Ali-era puncher Ron Lyle passed away over Thanksgiving weekend, although his obituary did not attract as much attention as the earlier passing of Joe Frazier. Yet in his own way, Ron Lyle was a legendary banger, and a participant in one of the greatest non-title heavyweight clashes of all-time. Lyle died in Denver on November 26th, and his funeral is scheduled there for 11 am this morning.
While Lyle was not the hardest or most explosive puncher of the early-to-mid 1970s, designations belonging to George Foreman and Earnie Shavers, I like to think of him as the era’s premier knockout artist. To say Lyle came from a tough background is an understatement; he was imprisoned in his teens for killing a man in a gang fight, and almost stabbed to death in prison. Lyle learned to box in prison, and similar to Bernard Hopkins, emerged from his experiences forged into a tough and determined customer.
After a 7 1/2-year prison stint, Lyle was a latecomer to boxing. He started his amateur career at 28 and his pro career at 30. Thankfully, Lyle had the tools to take the heavyweight division by storm. He was a big man for the era, standing 6’3″ and weighing in at around 225 lbs. He was basically an outside bomber, with a good jab and a missile-like straight right, and Lyle was an above average infighter as well. He was one of the strongest heavyweights of his day, endowed with one-punch knockout power, and had a concrete chin. Even so, Lyle was not without his deficits. He couldn’t get much power onto his short punches, and he had a nagging tendency to paw with his jab.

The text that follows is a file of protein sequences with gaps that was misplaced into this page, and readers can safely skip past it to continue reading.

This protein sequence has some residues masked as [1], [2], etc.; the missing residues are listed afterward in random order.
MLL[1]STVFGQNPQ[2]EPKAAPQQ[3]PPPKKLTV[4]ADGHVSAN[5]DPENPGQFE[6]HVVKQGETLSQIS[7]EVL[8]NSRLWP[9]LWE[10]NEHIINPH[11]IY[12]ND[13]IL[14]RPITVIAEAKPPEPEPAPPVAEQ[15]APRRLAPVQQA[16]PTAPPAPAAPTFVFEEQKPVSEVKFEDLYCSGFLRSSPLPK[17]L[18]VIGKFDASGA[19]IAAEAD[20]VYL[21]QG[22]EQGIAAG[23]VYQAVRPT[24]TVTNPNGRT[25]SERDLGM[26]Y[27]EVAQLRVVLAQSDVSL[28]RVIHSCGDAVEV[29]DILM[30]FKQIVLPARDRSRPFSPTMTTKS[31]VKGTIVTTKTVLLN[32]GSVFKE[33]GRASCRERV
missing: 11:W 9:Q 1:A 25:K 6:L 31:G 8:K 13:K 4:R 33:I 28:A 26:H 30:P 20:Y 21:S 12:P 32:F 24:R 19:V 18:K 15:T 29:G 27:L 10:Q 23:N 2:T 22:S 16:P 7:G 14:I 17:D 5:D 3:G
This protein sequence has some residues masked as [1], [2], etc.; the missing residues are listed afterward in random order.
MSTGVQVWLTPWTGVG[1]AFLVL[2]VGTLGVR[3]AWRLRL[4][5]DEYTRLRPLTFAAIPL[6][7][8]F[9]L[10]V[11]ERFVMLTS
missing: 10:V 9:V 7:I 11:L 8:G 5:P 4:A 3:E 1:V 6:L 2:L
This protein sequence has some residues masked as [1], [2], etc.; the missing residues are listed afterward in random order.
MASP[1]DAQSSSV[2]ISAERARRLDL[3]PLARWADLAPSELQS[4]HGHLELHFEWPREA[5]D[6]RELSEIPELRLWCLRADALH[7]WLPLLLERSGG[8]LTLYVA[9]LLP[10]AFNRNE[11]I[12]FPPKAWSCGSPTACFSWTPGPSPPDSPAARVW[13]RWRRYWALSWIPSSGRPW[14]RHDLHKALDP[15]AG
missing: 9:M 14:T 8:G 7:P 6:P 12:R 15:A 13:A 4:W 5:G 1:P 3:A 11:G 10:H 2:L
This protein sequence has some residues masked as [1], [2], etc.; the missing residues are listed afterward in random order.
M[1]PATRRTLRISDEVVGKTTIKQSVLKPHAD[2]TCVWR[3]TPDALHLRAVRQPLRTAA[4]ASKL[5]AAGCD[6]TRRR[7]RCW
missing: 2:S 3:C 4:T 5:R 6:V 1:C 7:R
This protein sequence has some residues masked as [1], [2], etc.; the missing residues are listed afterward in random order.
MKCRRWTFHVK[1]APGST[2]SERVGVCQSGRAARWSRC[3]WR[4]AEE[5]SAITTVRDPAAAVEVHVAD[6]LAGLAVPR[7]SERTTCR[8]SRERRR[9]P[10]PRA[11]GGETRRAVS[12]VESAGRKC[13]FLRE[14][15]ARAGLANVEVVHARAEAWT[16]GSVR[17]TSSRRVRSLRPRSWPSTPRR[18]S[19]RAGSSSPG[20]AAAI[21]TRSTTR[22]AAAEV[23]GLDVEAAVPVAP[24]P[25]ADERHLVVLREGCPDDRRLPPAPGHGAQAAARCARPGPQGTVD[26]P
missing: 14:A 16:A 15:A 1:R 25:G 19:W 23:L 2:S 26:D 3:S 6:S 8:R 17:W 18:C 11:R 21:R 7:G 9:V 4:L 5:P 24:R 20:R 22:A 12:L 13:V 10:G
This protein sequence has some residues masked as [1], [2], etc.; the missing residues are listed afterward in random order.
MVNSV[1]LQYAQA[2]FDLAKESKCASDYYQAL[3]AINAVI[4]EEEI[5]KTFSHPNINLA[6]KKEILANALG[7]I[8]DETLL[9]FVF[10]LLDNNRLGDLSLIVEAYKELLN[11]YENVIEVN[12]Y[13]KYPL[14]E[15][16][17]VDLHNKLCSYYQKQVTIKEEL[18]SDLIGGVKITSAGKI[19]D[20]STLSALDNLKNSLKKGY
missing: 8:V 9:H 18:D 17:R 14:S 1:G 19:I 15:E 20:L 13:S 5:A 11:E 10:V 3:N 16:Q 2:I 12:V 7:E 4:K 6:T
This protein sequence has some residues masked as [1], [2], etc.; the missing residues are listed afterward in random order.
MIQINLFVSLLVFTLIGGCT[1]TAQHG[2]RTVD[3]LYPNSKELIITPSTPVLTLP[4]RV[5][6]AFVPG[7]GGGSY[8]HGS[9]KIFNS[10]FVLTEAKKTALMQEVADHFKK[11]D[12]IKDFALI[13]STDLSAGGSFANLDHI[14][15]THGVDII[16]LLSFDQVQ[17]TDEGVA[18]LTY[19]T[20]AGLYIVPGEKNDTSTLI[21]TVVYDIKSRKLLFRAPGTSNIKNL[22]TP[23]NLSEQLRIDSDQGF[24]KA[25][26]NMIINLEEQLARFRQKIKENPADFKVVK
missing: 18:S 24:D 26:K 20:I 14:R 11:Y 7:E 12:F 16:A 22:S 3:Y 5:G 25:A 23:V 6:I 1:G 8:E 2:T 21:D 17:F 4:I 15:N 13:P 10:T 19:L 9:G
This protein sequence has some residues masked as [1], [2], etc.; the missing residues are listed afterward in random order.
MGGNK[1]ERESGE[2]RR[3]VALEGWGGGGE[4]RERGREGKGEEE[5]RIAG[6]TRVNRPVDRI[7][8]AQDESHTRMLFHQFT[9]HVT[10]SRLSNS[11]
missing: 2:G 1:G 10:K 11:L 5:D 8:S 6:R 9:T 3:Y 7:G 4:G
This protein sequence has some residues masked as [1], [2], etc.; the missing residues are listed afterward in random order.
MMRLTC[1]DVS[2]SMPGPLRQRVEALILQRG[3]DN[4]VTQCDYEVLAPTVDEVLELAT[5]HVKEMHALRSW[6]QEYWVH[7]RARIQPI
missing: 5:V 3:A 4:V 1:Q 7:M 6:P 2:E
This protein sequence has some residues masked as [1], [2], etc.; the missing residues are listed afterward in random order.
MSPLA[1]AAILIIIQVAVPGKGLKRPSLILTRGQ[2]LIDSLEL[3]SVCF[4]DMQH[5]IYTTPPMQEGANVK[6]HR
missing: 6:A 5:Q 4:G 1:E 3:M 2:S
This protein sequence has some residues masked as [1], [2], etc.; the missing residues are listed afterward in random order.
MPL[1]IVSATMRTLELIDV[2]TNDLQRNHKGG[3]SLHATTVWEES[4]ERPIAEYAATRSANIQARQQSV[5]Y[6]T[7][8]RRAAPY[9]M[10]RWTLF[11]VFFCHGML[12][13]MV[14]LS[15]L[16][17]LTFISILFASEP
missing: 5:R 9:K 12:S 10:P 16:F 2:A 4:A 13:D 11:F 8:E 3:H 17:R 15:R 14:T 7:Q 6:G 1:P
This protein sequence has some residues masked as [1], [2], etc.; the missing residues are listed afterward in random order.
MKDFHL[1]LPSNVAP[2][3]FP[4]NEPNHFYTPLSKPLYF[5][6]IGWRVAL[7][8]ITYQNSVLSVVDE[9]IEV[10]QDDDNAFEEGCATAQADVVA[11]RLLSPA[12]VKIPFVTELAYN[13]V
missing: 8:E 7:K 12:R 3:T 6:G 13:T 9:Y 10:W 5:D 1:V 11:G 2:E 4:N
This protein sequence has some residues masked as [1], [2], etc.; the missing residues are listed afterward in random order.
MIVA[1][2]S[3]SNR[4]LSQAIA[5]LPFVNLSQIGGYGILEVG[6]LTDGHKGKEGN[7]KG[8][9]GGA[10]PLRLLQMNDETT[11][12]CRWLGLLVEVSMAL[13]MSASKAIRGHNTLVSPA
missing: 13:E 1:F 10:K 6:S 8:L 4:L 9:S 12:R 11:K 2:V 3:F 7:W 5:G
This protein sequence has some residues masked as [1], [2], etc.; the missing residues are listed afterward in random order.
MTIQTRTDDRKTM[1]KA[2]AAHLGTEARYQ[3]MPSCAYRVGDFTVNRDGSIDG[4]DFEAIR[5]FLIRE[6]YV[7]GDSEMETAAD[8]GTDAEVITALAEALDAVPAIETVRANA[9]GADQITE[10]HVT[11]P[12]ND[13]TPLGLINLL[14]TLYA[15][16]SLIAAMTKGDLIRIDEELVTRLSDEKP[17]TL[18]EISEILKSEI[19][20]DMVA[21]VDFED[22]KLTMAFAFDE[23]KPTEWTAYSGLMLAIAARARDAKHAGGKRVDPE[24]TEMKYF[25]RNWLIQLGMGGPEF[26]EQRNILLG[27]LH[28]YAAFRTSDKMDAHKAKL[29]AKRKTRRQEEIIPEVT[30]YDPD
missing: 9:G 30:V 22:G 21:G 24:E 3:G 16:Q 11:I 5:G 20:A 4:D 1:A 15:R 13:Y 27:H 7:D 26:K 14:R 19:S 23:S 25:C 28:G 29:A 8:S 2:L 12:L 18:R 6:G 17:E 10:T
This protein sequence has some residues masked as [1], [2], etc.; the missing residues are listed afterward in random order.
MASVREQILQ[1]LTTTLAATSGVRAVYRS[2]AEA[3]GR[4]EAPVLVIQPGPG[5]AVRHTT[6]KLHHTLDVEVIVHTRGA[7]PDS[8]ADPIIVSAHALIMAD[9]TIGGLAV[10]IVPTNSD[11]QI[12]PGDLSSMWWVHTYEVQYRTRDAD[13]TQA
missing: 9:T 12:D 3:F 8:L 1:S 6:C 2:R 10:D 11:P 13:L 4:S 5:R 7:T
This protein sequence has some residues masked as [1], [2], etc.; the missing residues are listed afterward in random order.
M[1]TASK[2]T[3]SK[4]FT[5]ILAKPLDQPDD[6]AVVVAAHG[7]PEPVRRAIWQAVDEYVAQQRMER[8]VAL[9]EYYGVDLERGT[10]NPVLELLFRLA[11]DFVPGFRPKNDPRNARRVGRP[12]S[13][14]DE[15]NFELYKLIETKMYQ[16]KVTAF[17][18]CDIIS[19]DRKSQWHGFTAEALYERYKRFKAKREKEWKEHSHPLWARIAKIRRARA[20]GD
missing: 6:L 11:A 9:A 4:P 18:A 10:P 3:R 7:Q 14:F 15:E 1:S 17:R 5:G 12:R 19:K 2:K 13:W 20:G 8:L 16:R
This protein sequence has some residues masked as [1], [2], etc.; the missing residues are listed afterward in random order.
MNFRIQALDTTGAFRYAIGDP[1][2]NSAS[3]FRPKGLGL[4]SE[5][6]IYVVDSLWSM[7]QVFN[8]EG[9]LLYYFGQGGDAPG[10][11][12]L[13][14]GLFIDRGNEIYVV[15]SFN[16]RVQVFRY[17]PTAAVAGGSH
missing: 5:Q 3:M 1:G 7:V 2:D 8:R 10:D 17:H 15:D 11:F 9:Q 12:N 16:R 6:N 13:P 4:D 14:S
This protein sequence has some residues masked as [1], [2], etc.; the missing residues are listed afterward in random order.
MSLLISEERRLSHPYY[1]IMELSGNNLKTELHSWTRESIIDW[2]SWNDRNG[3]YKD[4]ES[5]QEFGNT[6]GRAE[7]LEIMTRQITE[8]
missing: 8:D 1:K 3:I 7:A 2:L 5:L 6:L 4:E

Those talents gave Lyle a mixed-but-distinguished career. He was out-boxed once by Jerry Quarry (Quarry was spared one of his infamous cuts that night), and twice by Jimmy Young. In his 1975 title fight with Muhammad Ali, Lyle was winning on the scorecards when Ali nailed Lyle with a hard right in the 11th, and then followed up to stop him. However, Lyle also defeated Jimmy Ellis and Oscar Bonavena, and out-shot Earnie Shavers, one of the hardest punchers of all-time.
What Lyle is best remembered for is his classic January 1976 showdown with George Foreman. This fight exploded into a see-saw artillery duel, with both men going to the canvas in the 4th Round, and Foreman ultimately prevailing with a 5th Round KO. That fight was so action-packed and suspenseful that it easily makes my short list of great heavyweight fights. While Lyle lost that fight, it wouldn’t have been what it was without Lyle’s combination of tenacity and power.